Joe McNally - a photographer's best piece of equipment


video

Today, instead of a lesson on the technical details of how to shoot a portrait, I decided to post a video. I've watched this video numerous times. Why? For motivational purposes.

Joe McNally, the star of the video, is one amazing photographer. He has shot for some of the top publications in the world such as, and not limited to, National Geographic, Sports Illustrated and Time. Not to shabby of a resume if you ask me. McNally has a unique photographic style. His work is usually done with multiple off camera lights yet yielding very natural looking results. He has also written a few books of his own. His newest release is the "Guide to Digital Photography : Everything you Need to Shoot Like the Pros." This is an excellent book for shooters of all levels, whether it be a beginner learning how to work the lens or a pro looking for new tricks of the trade, this book is one I highly recommend.

Another book, and my absolute favorite Joe McNally publication, is "The Moment it Clicks." I choose this one to be my favorite of the Joe McNally library for a few reasons. First, this book is jam packed with the awesome work Joe has produced over the years (sometimes words in books can interfere with my reading). Next, Joe gets down and dirty about specific photographic techniques, lighting, in camera settings etc. The dirt that he spills about his techniques is usually limited to your run of the mill text books, not one you would have out on a coffee table for guests to browse through. Finally, and what I find most important about this book, is that it inspires.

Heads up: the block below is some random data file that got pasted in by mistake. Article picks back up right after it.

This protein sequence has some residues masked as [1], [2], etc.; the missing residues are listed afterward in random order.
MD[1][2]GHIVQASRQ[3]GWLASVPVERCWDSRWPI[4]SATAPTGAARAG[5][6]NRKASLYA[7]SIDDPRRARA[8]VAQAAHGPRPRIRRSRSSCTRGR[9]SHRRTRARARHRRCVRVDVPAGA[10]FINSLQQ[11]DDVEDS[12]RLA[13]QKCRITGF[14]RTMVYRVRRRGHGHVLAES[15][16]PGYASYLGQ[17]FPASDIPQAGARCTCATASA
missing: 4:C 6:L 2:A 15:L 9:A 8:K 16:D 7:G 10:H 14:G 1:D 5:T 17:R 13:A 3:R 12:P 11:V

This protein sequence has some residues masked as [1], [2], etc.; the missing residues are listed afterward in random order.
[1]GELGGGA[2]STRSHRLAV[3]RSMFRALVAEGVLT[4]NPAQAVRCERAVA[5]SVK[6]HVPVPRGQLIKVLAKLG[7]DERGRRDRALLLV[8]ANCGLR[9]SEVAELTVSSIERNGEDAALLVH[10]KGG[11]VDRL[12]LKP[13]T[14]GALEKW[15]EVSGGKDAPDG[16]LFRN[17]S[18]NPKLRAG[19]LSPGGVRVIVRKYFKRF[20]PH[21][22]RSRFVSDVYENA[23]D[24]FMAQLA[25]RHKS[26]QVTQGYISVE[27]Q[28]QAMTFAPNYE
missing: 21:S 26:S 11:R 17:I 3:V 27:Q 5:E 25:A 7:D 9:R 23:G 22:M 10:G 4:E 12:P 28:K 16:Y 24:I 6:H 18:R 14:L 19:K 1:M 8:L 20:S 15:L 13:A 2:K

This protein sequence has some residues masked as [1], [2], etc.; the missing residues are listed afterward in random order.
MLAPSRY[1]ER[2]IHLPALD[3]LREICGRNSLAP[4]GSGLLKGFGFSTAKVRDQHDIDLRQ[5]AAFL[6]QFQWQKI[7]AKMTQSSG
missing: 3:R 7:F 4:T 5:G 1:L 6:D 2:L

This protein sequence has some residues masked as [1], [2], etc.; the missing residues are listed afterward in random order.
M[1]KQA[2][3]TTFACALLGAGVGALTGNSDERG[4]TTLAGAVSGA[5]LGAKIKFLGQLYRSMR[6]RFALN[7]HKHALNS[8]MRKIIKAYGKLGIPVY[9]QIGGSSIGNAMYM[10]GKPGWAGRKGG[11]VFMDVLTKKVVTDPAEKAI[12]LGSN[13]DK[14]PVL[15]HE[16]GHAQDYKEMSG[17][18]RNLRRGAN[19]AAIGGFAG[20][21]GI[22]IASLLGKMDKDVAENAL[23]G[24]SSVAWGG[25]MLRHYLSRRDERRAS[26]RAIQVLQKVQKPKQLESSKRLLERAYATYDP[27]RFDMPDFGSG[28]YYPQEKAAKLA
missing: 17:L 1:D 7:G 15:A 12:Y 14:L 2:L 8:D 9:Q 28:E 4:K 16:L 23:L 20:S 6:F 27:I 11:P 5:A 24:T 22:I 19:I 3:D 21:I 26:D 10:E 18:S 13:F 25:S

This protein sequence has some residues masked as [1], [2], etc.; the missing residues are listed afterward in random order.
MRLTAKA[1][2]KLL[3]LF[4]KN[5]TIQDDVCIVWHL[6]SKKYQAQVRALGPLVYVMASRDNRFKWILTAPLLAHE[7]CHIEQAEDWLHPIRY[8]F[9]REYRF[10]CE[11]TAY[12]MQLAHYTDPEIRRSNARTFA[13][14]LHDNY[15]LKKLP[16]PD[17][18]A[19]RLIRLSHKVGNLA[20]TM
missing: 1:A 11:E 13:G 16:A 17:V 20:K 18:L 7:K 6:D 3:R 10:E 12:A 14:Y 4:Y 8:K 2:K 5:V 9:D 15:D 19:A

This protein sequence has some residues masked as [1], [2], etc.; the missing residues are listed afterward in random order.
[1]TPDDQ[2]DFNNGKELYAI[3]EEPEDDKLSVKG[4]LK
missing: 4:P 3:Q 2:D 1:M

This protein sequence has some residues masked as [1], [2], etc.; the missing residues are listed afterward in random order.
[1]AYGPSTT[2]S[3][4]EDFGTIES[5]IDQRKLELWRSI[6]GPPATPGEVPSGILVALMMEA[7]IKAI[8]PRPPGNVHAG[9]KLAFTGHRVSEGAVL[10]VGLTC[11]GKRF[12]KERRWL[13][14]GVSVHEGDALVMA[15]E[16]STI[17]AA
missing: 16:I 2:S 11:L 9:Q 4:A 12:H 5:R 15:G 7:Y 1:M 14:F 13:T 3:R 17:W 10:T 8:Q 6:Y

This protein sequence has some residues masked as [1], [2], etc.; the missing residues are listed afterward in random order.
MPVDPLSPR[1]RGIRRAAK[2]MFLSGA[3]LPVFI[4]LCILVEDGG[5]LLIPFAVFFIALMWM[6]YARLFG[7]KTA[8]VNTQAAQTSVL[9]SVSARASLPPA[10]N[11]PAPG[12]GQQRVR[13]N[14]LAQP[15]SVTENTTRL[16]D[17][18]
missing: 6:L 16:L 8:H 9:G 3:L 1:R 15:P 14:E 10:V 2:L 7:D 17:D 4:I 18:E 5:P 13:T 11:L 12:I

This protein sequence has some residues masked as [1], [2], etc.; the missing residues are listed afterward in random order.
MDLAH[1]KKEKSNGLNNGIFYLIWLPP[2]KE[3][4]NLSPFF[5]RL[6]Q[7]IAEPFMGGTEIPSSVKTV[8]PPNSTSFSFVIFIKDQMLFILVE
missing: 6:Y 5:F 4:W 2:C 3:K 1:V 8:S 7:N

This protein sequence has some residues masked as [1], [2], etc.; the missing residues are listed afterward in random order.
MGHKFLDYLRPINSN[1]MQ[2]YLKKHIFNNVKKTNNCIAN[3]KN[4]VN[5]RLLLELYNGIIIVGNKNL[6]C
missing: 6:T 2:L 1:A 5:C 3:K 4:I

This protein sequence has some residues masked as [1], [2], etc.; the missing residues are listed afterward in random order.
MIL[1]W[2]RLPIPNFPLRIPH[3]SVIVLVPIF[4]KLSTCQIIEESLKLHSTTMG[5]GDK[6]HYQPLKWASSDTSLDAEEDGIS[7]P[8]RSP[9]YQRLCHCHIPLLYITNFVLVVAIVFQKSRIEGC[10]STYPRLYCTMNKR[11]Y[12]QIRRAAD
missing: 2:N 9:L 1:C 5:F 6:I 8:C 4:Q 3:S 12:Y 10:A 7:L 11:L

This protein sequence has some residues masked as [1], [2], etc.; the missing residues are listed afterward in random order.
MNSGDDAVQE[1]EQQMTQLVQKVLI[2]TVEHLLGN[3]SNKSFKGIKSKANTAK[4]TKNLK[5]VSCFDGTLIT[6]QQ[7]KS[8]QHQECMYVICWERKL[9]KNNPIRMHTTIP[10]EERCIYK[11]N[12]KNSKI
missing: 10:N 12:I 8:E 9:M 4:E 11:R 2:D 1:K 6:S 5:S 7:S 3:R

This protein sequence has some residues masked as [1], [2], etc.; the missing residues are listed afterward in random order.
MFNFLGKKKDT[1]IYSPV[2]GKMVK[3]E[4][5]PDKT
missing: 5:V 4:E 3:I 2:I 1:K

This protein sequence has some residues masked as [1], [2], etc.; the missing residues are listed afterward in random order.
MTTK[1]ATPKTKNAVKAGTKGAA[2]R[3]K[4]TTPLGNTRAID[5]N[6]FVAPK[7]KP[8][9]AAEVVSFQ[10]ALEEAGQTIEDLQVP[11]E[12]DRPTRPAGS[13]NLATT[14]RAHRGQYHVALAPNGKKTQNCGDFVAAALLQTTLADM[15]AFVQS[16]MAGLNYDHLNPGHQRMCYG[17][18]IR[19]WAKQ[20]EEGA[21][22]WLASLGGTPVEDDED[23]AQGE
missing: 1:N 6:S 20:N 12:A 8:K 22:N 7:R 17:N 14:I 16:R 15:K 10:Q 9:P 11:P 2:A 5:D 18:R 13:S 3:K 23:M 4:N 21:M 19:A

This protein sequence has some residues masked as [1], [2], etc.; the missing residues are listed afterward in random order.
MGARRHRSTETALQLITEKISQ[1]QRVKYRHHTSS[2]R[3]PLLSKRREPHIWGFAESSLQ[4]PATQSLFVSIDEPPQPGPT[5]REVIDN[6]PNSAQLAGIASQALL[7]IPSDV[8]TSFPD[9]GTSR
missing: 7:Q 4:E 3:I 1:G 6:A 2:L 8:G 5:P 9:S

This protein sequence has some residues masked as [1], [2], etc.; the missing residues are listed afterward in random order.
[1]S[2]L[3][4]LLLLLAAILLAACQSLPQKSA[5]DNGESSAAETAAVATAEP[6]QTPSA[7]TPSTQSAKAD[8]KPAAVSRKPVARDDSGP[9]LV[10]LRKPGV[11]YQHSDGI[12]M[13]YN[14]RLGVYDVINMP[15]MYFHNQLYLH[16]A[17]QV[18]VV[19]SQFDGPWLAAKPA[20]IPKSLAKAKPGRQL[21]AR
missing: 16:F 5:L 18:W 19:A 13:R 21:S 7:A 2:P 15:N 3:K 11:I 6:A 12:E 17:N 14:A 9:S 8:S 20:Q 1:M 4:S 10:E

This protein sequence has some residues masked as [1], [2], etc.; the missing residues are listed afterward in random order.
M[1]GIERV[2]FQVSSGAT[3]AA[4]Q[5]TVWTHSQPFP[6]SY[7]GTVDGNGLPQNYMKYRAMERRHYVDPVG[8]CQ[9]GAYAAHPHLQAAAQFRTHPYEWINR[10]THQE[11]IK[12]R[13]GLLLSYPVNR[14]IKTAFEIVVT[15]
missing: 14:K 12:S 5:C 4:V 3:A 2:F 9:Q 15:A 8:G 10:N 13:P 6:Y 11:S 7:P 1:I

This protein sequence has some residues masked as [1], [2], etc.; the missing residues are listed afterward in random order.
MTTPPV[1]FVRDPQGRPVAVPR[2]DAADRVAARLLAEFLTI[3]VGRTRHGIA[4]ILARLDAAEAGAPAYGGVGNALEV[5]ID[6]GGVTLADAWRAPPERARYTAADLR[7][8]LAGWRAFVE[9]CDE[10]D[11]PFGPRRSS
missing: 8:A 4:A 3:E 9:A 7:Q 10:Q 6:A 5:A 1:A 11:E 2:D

Inspiration is what every photographer needs from time to time. Sometimes creativity is lost. Let me explain. 

It's Saturday morning, you finish your second cup of liquid energy and have in your mind that you are going to shoot something great. You are going to create the photo of the century. The one shot that will change the world and win you a Nobel Prize. Ultimately, your life will be changed and before you know it, you need to hire a PR person, a financial manager, and some other miscellaneous staff and assistants. Yes, you captured history, and did it in such a unique way that you need to start planning your next book deal. Are you following me so far? Maybe your goals for that day may not be that high, but you get the point. 

As you hold your head high and grab the bag-o-gear, a problem arises. Uh-oh. Your brain has gone blank. "What the hell am I going to shoot?" Just like writer's block, every human being, creating something from nothing, will inevitably have this happen to them. As you try to come up with ideas, the problem seems to only get worse. As a result you start to put yourself down. You get angry and ultimately your attitude causes you to put the gear away, flop yourself on the couch and drown yourself in misery while watching missed episodes of Boardwalk Empire. You then proceed to tell yourself that tomorrow is another day and tomorrow there is no doubt that you will awake with new creativity to shoot again. 

Ok, this story may be something straight out of, a day in the life of me, but I can bet my life that every photographer has gone through something very similar. I also have to admit that today was one of those days. I juggled my brain for a couple of days trying to think of a shot for my newest post. Brain? Blank. I have scheduled shoots, but that is exactly what they are, scheduled. I couldn't bump up the dates on those to make me happy. That's just bad business. 

As my attitude became negative, I went back to watch this video, for inspiration, for motivation, to change my attitude on this day. I was about to get the gear out again but thought that it would be a great idea to share this video. Yes, it could have been a little lazy on my part. It would have been more work to post a new piece. So sue me!

The video was taken at a seminar at which Joe McNally was presenting. He is reading excerpts from "The Moment it Clicks." The title of this video is appropriately named, Joe McNally - A Photographer's Best Piece of Equipment. Watch, enjoy, and most of all, listen and learn. . .









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